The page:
U.S. Gaming Industry Group Pushes for Federal Crackdown on Illegal Online Sportsbooks

On Thursday, the American Gaming Association announced its chief executive had penned a letter to U.S. Attorney General Merrick Garland that calls for a crackdown on "illegal online sportsbooks and casinos," as well as unregulated "skill game" machines.

Apr 14, 2022 • 18:14 ET • 2 min read
Offshore Sports Betting
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A major U.S. gambling industry group is asking the federal government to send a message about offshore sportsbooks that may be breaking the law — and it’s probably one those allegedly unauthorized operators won’t like hearing. 

The American Gaming Association announced on Thursday that its chief executive had penned a letter to U.S. Attorney General Merrick Garland that calls for a crackdown on "illegal online sportsbooks and casinos," as well as unregulated "skill game" machines.

“While the challenge of illegal gambling is not new, the brazen and coordinated manner in which it occurs – both online and in communities – has elevated this problem to a level that requires significant federal attention,” AGA President and CEO Bill Miller wrote in the April 13 letter.

Hanging around

The AGA’s call comes as there is now a form of legal sports betting available in 30 states and the District of Columbia, giving Americans in those jurisdictions at least one option to make a lawful wager. However, even with those options, the industry group says "a vast illegal sports betting market" still exists via offshore websites that are accessible to Americans.  

Illegal sites may be able to offer better odds and promotions than legal online sportsbooks and could shrug off responsible-gaming obligations because they face no state or federal taxes and no U.S. regulation, the AGA boss claims.

AGA research also found that 74% of sports bettors consider it important to wager only with legal providers, but that 52% were still using illegal bookmakers. What's more, 63% later said they were surprised to discover they were betting via illicit sportsbooks.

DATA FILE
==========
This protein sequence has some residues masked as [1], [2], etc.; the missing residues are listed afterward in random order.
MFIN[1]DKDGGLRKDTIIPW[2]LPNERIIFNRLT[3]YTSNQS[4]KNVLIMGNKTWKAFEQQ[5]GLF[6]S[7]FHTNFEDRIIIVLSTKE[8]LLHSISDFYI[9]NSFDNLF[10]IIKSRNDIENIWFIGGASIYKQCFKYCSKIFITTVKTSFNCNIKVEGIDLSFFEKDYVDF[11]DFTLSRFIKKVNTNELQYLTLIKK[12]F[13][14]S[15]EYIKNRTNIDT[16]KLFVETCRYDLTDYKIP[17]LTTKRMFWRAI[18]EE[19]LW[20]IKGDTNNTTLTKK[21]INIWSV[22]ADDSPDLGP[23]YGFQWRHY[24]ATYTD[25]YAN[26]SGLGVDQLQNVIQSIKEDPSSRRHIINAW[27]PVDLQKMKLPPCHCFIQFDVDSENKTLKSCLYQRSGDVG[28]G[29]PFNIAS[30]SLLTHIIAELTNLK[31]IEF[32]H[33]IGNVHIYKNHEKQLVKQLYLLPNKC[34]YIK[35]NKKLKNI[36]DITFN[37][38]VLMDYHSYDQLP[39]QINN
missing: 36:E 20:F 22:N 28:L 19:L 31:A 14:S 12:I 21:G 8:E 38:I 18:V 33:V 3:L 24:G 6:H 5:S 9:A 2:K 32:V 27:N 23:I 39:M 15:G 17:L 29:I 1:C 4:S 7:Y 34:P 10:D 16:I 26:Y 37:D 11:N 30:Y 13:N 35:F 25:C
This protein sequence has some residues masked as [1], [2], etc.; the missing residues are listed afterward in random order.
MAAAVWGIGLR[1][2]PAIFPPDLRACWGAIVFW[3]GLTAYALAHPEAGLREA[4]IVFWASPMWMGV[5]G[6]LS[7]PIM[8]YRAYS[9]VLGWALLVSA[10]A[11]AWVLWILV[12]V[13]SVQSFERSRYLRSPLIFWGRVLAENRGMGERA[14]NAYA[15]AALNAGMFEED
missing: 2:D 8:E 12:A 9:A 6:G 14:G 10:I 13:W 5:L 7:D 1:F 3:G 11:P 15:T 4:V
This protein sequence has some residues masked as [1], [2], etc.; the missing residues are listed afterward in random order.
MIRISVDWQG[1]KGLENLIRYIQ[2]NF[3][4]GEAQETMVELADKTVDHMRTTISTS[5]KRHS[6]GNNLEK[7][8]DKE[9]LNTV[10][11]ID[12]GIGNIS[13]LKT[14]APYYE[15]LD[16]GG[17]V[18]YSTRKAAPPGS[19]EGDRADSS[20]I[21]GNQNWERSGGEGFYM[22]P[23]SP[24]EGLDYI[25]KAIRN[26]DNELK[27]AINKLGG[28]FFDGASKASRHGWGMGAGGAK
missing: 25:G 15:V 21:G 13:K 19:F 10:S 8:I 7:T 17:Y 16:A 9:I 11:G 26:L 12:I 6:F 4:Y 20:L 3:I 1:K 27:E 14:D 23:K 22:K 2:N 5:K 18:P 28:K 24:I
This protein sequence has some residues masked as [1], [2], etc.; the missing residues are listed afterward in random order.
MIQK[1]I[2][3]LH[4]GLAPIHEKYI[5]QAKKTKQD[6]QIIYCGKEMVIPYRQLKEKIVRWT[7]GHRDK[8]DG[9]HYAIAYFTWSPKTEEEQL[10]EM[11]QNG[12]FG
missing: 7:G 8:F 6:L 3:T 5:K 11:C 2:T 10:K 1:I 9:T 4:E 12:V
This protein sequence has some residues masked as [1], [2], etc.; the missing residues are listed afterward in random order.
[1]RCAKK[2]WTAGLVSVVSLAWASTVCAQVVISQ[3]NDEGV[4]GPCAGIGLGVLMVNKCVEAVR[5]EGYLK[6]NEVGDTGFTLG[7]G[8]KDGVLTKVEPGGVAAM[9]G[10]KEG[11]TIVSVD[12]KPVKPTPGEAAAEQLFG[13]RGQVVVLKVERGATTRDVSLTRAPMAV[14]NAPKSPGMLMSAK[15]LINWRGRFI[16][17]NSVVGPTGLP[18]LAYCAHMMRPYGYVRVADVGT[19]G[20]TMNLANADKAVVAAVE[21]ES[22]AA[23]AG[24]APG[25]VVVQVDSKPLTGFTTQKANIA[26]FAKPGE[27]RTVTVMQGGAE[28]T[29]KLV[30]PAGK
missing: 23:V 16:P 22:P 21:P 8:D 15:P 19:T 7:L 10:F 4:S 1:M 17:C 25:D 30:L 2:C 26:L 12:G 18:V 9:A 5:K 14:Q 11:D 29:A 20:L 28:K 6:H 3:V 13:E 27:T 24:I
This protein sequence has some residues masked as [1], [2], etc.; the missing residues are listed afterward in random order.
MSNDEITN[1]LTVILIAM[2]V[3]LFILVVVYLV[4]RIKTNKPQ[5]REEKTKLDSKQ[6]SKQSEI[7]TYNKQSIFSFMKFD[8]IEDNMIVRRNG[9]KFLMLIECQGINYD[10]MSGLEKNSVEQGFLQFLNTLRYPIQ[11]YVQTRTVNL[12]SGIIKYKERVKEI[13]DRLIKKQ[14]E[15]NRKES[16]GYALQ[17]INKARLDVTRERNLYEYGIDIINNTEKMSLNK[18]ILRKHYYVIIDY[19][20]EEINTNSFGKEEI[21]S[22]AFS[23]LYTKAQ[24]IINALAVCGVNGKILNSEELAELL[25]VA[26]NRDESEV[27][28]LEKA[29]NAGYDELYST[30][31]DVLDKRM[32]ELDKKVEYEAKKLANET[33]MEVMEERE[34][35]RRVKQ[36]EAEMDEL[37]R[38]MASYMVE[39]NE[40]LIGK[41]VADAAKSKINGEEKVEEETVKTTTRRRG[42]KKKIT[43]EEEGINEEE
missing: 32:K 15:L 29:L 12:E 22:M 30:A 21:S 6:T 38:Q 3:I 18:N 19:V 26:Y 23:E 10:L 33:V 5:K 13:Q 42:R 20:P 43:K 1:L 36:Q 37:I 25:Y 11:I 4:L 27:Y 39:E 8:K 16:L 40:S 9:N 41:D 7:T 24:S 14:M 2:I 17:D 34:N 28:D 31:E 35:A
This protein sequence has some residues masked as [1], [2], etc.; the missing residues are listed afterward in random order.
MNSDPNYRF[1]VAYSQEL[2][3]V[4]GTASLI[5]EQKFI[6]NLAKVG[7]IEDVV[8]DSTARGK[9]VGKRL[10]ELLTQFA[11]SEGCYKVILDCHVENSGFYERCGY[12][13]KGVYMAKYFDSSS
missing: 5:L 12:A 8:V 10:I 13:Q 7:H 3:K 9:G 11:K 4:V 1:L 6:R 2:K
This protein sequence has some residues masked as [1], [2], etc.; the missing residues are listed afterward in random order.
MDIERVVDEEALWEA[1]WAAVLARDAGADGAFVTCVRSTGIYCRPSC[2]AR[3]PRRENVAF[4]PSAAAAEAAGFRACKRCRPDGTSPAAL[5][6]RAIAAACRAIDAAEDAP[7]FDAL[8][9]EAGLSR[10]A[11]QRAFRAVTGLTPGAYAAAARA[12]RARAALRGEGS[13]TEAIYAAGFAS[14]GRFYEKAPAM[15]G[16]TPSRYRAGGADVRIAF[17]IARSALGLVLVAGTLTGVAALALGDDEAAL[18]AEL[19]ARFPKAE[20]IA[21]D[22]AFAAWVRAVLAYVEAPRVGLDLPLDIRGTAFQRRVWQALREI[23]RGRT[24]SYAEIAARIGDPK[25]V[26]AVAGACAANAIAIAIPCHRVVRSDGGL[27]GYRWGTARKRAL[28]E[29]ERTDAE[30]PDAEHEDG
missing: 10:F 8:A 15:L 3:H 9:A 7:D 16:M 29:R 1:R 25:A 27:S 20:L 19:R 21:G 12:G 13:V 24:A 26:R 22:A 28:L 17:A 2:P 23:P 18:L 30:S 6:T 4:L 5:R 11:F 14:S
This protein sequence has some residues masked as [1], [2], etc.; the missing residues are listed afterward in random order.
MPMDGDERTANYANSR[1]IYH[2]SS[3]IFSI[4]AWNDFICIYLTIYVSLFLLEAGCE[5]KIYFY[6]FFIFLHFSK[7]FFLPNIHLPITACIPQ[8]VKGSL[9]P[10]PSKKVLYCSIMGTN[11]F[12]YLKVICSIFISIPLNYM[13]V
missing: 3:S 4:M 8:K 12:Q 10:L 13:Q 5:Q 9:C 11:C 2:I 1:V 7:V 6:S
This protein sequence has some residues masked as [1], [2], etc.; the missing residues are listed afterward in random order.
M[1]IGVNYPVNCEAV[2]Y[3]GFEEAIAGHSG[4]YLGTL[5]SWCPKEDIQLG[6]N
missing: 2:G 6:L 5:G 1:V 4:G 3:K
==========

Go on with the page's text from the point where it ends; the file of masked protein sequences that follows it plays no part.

The AGA now wants the U.S. Justice Department to start going after illegal offshore operators, saying it is “the only law enforcement entity” that can credibly do so. More specifically, the industry group wants the department to keep educating consumers about what is and isn’t legal when it comes to gambling, but also to take a much more serious step. 

“While prosecutions and convictions may be difficult to secure, the AGA firmly believes that the Department can make a strong and meaningful statement by investigating and indicting the largest offshore operations that openly violate federal and state laws,” Miller wrote. “This action would provide much-needed clarity that these websites are criminal enterprises, which can help to deter the American public from visiting these sites and prompt businesses to take appropriate action to ensure they are not supporting them.”

Telegraphing punches

It’s not clear if the DOJ will heed the AGA’s call for a crackdown. Thursday’s news also prompted some pushback on Twitter from gamblers who see faults with the state of regulated sports betting in the U.S.

However, Miller telegraphed such a move could be coming back in February, during a state-of-the-industry speech that took aim at illegal gambling operations. He also tied the boom in advertising for legal sportsbooks to the efforts to draw customers away from illegal options, saying the marketing was helping to drive the shift towards regulated channels. 

“Illegal operators have been put on notice: their days as a scourge on our nation are numbered,” Miller said Thursday in a press release. “These bad actors prey on vulnerable customers, offer no consumer protections, do not ensure integrity or fair play, and generate no economic benefit for states or tribal nations.”

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